The fatal injury rate also increased from 3.4 per 100,000 full-time equivalent workers in 2015 to 3.6 in 2016.
More workers lost their lives in transportation incidents than any other event in 2016, accounting for about one out of every four fatal injuries. Workplace violence injuries increased by 23 percent, making it the second-most common cause of workplace fatality. The Dec. 19 report also shows the number of overdoses on the job increased by 32 percent in 2016, and the number of drug-related fatalities has increased by at least 25 percent annually since 2012.
Loren Sweatt, deputy assistant secretary for OSHA, said “Today’s occupational fatality data show a tragic trend with the third consecutive increase in worker fatalities in 2016 – the highest since 2008. The Occupational Safety and Health Administration is committed to finding new and innovative ways of working with employers and employees to improve workplace safety and health. OSHA will work to address these trends through enforcement, compliance assistance, education and training, and outreach. As President Trump recognized by declaring opioid abuse a Nationwide Public Health Emergency, the nation’s opioid crisis is impacting Americans every day at home and, as this data demonstrates, increasingly on the job."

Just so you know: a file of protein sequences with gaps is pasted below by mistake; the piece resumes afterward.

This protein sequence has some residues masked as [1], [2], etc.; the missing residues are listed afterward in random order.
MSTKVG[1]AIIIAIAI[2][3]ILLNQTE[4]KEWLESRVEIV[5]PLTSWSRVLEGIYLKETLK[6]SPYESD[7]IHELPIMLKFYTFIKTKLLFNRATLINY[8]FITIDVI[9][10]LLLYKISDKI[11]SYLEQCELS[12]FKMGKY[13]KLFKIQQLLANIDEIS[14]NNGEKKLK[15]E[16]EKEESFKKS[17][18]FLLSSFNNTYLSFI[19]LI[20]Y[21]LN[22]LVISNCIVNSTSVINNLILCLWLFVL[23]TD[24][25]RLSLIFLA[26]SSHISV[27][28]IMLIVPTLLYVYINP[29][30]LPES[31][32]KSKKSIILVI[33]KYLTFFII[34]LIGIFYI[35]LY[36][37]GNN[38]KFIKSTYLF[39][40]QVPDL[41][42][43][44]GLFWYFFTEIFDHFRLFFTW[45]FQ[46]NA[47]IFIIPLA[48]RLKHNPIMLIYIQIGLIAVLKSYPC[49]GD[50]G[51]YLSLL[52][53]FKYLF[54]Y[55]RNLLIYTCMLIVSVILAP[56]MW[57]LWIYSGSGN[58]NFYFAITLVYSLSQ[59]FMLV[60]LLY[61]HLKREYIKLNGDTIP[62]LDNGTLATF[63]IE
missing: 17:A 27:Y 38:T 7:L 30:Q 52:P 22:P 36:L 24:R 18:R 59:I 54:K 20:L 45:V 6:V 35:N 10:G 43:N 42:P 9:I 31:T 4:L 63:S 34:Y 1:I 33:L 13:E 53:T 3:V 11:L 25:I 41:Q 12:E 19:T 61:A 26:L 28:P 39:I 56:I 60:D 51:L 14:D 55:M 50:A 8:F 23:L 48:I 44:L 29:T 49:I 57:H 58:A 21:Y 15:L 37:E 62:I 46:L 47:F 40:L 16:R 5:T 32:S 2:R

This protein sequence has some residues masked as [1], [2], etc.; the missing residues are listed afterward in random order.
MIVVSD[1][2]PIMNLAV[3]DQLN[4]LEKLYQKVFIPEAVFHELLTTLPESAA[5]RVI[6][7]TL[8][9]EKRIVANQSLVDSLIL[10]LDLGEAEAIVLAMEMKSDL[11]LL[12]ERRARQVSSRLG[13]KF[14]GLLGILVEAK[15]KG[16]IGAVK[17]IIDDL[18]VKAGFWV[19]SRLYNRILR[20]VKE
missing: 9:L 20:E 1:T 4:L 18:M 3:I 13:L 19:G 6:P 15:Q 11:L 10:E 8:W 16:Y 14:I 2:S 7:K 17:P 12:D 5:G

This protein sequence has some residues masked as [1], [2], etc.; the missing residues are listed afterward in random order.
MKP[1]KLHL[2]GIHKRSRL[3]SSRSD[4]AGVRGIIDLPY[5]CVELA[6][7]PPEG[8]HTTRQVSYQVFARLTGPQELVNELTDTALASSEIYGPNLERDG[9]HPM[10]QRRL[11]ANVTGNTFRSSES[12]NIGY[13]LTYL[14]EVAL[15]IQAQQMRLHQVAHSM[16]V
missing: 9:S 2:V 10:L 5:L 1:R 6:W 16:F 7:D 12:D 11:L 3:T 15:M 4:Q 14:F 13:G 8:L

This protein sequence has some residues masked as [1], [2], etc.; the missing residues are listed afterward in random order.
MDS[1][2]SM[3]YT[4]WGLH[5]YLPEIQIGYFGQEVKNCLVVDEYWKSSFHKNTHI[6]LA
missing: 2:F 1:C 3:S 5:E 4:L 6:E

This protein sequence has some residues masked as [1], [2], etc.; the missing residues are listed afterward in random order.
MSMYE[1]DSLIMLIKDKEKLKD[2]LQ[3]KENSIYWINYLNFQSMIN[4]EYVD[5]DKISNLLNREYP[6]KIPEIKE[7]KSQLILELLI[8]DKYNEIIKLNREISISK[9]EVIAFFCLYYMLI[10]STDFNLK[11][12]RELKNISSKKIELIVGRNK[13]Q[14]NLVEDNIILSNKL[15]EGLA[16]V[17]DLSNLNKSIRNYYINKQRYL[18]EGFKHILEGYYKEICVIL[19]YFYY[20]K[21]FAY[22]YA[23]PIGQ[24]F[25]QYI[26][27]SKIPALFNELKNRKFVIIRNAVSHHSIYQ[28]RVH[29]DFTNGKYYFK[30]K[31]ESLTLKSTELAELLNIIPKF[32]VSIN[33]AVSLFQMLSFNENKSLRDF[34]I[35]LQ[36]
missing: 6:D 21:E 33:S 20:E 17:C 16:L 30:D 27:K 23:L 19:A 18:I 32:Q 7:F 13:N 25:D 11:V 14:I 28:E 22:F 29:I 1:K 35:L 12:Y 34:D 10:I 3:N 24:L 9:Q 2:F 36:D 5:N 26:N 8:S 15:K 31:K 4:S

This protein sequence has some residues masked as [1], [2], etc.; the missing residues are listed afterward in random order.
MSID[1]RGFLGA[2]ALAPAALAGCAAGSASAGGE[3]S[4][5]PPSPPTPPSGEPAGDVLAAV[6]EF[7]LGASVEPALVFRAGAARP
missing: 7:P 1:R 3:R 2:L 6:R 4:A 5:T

Sweatt added that the nation’s opioid crisis has invaded the workplace, and “is impacting Americans every day at home and, as this data demonstrates, increasingly on the job. She said: “The Department of Labor will work with public and private stakeholders to help eradicate the opioid crisis as a deadly and growing workplace issue.”https://www.osha.gov/news/newsreleases/trade/12192017